Don Hutson is a world class public speaker and past President of the National Speakers Association. His decades of experience made him the perfect person to sit down and discuss the art of public speaking.
Share some surprising gems from the 1,001 ideas in the book.
Probably the biggest surprise for me has been the fact that the greatest motivators for today’s employees don’t require a big budget to implement, but are relatively simple, behavioral things any manager can do with their immediate team. Thanking employees for doing good work, asking for their input and ideas, providing them autonomy and authority to get their work done, involving them in decisions that affect them, two-way communication, and using mistakes as learning opportunities for them to improve are some of the key take-aways.
“Most managers ignore or underestimate the power of praise.” -Roger Flax
Which ones have gotten more enthusiastic feedback than you expected?
The book is still new, but readers in general love the real-life examples and pithy, fun quotes—both of which support the topics discussed. Hearing a great example makes readers immediately ask, “Why couldn’t we do that in our work group?” In this way, the book becomes a motivator of change: to try something new that may very well get you a better result. That’s my ultimate goal: to help people better manage their employees so they feel more valued for what they do and are more successful as a result.
And which ones might be most useful when the organization needs to bounce back from a bad shock?
Communication is critical in working with others, and you have to do more of that in tough times and times of change. Managers’ tendencies, however, are to withdraw during tough times, so you have to fight that tendency and force yourself to be out there, speaking with employees, answering questions and helping them do a better job. Likewise, for employee recognition. So many managers have an unstated assumption that they expect employees to always do good work, so they don’t have to thank them for it when they do. To the contrary, you need to proactively catch people doing good work in order to get them to more easily continue to do so. No one likes to work for a manager that only finds their faults and mistakes…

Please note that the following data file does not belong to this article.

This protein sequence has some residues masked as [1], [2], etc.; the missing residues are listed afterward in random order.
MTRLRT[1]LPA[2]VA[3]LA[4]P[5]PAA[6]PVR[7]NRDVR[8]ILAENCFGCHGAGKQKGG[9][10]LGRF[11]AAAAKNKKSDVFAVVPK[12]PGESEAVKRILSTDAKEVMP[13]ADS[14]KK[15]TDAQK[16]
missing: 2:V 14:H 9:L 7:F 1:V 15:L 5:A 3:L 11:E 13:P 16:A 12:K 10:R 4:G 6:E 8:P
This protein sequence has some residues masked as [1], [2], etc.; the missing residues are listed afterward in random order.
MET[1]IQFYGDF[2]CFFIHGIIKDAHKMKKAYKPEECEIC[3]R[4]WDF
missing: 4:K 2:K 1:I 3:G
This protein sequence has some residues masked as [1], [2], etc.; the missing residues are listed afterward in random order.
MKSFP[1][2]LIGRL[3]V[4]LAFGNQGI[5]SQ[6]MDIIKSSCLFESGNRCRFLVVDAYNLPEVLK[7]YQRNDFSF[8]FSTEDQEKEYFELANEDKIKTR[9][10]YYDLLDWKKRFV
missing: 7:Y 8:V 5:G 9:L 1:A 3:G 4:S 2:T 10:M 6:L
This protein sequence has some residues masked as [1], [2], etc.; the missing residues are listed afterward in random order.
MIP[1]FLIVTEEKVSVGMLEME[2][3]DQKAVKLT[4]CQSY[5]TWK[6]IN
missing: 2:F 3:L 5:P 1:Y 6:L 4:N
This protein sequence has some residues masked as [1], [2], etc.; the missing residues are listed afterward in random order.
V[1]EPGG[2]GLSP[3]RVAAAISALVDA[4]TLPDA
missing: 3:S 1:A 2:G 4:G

What do most managers get wrong when they think of engagement?
That’s the question on the back cover of James Strock’s new book Serve to Lead: 21st Century Leaders Manual. It’s the first of four questions posed by the author. Serve to Lead is filled with principles that inspire us to the highest level of leadership. It’s an essential leadership guide for anyone aspiring to take their game to a higher-level. As someone who writes and speaks about servant leadership, I found it a compelling read.
James Strock is an author and leadership speaker, an entrepreneur, and a reformer. I recently asked him to share his perspective on the changing nature of leadership.
“Life’s most persistent and urgent question is, What are you doing for others?” -Martin Luther King, Jr.
What has changed in the field of leadership for the 21st Century?
Our lives and work are undergoing extensive, high-velocity change. It’s inevitable that leadership—which is about relationships and relates to all parts of our world—would be transformed.
Among the most significant changes is the breakdown of longstanding barriers that defined leadership. For example, individuals holding high positions of power traditionally tended to be distant from the those they served. Today, anyone can find a way to communicate with almost anyone else through new technologies. Such individuals no longer have the zones of privacy that separated their personal and professional lives. Elective politicians have been experiencing this new world for some time. Corporate and NGO officials are now liable to be held to account in the same way.
The new trends are part of a transformational change wrought by digital technology. In the 20th Century interactions were generally transactional. Now, by contrast, we’re in a web of relationships. Those relationships can be established or defined by individuals rather than by large public and private institutions.